If you’d like to explore a few of the resources available to our online students, visit http://www.hvacredu.net, then click on the “Sample Campus”. After you create your own user login for free, you can hang out in the lobby, take a sample course of your choice, and play a game or two. You might even try to beat Justin’s “flip around, drop, and down the ramp” maneuver.
Now, back to Mike’s grandson. The Hereditary Angioedema Association (www.haea.org) has actively been searching for individuals who suffer from this disorder for the last 10 years to let them know that there is hope and relief available, even if there isn’t a cure. We thank him for letting us share his story and we wish him well.
HVACRedu.net offers a large selection of assessments, reviews, courses, and entire programs to educate the HVACR and Building Performance workforce. Technicians can prepare for certification exams, add new credentials, learn new technologies, and earn some Continuing Education Hours online. Visit the campus store for all the details. All courses are available entirely online, 24 hours a day. All you need is an internet connection. Purchase online at http://main.hvacrstore.net/ and start learning tomorrow.
Doing the Right Thing
By Chris Compton, Founder and CEO of HVACRedu.net
Ya know I’ve been messing around in this industry for a pretty good while. I went to a private trade school in Yakima, Washington called JM Perry Trade. It was one of the best programs around 30 years ago and still is today. They are still running a hard core HVACR technical program that goes 2 years straight (2784 Hours). The school is a “dot.org” that was begun through the philanthropy of a fruit baron’s wife in his honor. It was called Perry Trade when I was there and now referred to as Perry Technical Institute. I haven’t been back since 1981 when I graduated but still get their alumni letters. If you want to check them out click on the link: Perry Technical Institute. I’m going to drop in on them one of these days and say thank you. It’s been a real whirl since I left there, all of it good.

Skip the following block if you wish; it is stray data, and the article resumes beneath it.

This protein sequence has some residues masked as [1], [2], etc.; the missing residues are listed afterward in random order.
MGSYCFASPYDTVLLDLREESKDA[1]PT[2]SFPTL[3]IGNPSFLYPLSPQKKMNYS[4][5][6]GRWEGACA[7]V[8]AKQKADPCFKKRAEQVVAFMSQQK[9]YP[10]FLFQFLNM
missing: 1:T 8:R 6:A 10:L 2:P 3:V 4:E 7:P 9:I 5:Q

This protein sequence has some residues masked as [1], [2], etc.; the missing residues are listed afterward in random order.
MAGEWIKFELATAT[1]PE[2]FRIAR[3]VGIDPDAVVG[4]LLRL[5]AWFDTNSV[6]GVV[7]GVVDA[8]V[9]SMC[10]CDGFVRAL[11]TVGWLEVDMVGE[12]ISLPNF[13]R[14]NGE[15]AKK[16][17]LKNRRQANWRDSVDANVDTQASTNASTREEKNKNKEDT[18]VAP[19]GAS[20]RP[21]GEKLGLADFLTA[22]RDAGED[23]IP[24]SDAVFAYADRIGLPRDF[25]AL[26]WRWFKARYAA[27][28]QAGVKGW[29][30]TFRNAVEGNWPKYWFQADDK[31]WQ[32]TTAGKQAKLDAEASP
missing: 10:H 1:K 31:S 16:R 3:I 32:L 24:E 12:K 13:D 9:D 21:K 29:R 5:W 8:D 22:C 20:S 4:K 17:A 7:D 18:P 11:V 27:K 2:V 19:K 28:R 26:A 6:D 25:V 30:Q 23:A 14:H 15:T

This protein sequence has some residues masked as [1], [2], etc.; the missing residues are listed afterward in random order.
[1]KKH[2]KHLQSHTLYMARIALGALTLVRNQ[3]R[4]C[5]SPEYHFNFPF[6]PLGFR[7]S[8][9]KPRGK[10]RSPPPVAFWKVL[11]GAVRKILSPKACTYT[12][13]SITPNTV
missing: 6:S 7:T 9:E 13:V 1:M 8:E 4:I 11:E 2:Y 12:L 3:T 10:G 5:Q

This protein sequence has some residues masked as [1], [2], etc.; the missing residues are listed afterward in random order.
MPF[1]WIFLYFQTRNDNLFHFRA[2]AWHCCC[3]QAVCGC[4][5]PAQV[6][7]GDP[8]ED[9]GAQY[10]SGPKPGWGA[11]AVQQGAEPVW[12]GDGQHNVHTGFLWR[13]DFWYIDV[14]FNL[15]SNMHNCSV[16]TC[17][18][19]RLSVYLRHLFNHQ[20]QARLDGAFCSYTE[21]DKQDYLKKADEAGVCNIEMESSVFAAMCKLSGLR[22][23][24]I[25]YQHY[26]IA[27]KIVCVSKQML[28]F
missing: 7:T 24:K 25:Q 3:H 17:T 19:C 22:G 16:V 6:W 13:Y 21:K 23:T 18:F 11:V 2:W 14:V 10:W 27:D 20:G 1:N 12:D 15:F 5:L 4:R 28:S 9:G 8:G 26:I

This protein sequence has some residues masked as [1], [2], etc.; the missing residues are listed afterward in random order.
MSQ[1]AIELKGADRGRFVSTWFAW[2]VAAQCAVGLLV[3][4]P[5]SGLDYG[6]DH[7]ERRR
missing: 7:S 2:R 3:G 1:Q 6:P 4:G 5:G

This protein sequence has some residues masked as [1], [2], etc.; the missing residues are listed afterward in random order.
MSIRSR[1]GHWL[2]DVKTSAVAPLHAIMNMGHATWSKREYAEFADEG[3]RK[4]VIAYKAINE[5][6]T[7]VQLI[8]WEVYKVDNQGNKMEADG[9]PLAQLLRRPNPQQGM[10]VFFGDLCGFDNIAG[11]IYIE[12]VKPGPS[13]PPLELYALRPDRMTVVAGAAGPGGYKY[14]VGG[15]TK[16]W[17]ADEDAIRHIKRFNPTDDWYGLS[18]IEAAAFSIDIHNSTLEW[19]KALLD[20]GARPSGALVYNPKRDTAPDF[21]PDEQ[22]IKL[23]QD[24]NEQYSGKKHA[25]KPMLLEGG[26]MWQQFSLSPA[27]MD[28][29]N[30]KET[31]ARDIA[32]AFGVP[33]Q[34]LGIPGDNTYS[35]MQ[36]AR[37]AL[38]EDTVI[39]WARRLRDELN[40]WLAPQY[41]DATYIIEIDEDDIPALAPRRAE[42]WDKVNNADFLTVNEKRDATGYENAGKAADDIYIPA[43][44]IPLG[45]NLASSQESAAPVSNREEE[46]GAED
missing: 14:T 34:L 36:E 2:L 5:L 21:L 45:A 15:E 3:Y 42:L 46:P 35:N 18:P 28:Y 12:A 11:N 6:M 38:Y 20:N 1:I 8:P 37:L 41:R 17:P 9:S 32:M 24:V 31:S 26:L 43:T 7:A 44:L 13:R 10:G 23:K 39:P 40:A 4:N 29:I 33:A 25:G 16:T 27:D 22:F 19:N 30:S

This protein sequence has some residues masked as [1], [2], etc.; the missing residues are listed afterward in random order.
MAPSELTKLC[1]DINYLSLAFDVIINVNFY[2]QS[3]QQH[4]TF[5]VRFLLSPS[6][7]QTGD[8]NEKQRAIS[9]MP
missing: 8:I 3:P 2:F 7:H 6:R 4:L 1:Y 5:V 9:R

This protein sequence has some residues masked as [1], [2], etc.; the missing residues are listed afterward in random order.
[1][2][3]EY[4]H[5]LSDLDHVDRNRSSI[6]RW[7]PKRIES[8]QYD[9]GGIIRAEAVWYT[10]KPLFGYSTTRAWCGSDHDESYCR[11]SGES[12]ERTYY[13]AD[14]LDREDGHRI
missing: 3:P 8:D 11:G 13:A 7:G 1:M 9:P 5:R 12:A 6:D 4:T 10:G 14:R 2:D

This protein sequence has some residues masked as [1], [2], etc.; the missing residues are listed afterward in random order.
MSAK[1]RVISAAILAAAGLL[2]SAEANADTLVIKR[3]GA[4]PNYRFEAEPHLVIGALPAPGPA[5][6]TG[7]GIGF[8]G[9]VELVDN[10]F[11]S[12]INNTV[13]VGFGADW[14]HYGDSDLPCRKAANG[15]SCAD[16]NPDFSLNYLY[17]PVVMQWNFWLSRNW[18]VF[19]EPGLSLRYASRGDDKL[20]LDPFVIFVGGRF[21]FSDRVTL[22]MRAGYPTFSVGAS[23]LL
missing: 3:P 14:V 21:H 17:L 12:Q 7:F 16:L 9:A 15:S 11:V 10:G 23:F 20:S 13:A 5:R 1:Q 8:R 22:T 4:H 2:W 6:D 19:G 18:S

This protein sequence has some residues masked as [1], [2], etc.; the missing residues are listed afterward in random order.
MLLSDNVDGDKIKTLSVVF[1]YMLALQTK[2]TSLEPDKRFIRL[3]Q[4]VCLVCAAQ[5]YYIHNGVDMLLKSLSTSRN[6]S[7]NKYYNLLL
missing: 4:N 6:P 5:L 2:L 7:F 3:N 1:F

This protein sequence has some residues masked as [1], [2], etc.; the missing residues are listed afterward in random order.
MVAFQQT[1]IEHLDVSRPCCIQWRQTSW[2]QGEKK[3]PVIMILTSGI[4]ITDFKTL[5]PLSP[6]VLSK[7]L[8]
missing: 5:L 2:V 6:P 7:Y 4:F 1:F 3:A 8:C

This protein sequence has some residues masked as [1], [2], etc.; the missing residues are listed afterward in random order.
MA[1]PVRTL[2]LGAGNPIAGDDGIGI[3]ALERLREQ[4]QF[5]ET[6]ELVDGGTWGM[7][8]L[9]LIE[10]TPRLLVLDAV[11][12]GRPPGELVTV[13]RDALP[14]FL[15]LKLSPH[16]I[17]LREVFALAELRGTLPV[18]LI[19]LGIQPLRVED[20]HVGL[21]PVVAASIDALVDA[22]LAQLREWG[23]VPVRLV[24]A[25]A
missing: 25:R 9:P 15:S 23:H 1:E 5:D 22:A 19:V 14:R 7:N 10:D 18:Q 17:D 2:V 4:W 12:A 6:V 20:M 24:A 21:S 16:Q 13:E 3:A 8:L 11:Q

Over the years I have come to realize that there are not many schools that hard core in our industry, none that provide that many hours of straight industry stuff that I’m aware of. I graduated from there in September of 1981 after beginning the program in October of 1979…actually I was out of school in April of 81 because I had a good job as a technician and was only required to check in once a week and hand in my home work. Two of us finished at the top of the class with the same GPA and performance rating. I’m thankful that I access to such a good education. What made it good for me was I found out that this stuff turned my crank and I had a passion to know everything that I could about it. Hmmm, I’m still trying but 30 years later I don’t think I’ll ever get there.
Fortunately for me the things that were taught and drilled by the instructors were the basic and fundamental principles of the technology; electron flow, fluid physics, thermo dynamics, mechanical concepts, etc. The other great benefit was the labs. We were taught maintenance and service tasks by the book and then well exercised in the lab activities. At the time I assumed that that was what you needed to know to be successful as a technician and everyone did. Silly me.